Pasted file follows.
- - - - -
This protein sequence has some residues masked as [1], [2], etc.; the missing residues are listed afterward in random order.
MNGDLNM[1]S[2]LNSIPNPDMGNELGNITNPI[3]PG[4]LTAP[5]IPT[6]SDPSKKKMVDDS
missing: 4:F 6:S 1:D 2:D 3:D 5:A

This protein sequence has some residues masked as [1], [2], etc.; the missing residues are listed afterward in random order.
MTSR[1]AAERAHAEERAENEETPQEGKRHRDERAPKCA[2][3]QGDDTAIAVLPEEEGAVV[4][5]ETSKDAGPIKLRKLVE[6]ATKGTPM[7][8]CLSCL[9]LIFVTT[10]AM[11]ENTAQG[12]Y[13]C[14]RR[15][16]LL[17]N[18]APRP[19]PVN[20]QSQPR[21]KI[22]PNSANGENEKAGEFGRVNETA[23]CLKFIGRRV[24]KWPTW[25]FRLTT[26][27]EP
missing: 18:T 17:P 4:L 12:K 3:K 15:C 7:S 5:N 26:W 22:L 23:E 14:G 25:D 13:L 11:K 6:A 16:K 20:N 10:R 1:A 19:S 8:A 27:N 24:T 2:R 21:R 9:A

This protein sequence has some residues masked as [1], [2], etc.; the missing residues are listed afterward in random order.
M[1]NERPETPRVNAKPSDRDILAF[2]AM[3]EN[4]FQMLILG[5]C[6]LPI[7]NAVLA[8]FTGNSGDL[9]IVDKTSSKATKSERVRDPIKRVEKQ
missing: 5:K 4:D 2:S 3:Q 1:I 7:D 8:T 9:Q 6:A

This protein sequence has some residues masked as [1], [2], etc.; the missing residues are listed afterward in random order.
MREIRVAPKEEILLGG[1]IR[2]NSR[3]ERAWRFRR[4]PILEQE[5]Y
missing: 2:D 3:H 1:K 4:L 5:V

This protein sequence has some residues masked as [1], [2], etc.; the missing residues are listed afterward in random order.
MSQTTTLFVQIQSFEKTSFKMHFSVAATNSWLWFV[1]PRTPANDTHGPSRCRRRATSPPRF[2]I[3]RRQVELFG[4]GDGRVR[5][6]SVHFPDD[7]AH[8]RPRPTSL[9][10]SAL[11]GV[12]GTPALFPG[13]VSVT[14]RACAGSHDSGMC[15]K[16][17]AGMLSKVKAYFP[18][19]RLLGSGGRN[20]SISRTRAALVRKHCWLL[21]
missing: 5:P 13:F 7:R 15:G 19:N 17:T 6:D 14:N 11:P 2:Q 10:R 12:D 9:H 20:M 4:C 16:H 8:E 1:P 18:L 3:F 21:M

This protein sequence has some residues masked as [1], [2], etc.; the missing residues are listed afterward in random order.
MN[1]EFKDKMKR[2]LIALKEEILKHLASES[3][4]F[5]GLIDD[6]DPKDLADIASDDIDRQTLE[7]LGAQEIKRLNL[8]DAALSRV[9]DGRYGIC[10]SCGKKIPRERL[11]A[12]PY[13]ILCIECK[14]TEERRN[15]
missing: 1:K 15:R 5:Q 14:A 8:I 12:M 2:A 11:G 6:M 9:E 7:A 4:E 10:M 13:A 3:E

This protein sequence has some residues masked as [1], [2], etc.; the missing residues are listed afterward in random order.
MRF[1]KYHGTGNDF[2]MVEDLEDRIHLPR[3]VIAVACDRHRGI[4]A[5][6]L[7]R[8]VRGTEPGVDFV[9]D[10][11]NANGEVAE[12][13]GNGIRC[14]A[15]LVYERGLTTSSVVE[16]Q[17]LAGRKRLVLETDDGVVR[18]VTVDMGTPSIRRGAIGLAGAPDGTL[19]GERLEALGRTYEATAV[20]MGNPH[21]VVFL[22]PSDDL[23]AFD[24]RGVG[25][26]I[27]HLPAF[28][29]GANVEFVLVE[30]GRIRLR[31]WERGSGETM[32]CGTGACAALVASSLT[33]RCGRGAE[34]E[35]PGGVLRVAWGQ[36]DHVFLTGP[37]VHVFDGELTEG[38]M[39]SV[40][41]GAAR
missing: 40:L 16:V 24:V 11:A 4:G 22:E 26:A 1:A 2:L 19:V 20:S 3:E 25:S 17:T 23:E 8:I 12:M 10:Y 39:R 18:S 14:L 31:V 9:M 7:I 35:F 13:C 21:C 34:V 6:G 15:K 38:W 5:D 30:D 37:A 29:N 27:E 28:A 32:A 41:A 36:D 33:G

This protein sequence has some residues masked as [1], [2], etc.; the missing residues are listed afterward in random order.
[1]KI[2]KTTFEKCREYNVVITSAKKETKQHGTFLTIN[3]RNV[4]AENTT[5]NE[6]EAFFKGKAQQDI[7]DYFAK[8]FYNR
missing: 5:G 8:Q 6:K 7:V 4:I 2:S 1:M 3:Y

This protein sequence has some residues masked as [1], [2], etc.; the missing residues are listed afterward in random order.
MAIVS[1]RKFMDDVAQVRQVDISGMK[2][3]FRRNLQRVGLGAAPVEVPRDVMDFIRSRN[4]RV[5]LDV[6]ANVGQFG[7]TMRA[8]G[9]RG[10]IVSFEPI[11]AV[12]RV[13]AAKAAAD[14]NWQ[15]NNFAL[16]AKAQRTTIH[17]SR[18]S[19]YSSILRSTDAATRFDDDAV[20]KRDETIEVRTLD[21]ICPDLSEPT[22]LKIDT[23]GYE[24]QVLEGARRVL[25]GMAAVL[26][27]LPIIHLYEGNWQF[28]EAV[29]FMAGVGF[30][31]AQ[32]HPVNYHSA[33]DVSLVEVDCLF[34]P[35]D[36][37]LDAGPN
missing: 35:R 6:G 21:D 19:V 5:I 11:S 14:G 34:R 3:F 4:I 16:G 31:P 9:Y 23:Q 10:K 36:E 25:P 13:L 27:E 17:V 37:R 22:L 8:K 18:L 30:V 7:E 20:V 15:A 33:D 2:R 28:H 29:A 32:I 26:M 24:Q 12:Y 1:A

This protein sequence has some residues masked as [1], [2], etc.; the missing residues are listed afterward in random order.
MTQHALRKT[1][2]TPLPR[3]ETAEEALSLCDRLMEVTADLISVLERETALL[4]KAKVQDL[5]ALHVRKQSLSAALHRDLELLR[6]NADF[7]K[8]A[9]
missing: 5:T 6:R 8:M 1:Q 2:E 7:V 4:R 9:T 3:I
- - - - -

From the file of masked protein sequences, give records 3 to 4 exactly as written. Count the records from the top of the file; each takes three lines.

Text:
This protein sequence has some residues masked as [1], [2], etc.; the missing residues are listed afterward in random order.
M[1]NERPETPRVNAKPSDRDILAF[2]AM[3]EN[4]FQMLILG[5]C[6]LPI[7]NAVLA[8]FTGNSGDL[9]IVDKTSSKATKSERVRDPIKRVEKQ
missing: 5:K 4:D 2:S 3:Q 1:I 7:D 8:T 9:Q 6:A

This protein sequence has some residues masked as [1], [2], etc.; the missing residues are listed afterward in random order.
MREIRVAPKEEILLGG[1]IR[2]NSR[3]ERAWRFRR[4]PILEQE[5]Y
missing: 2:D 3:H 1:K 4:L 5:V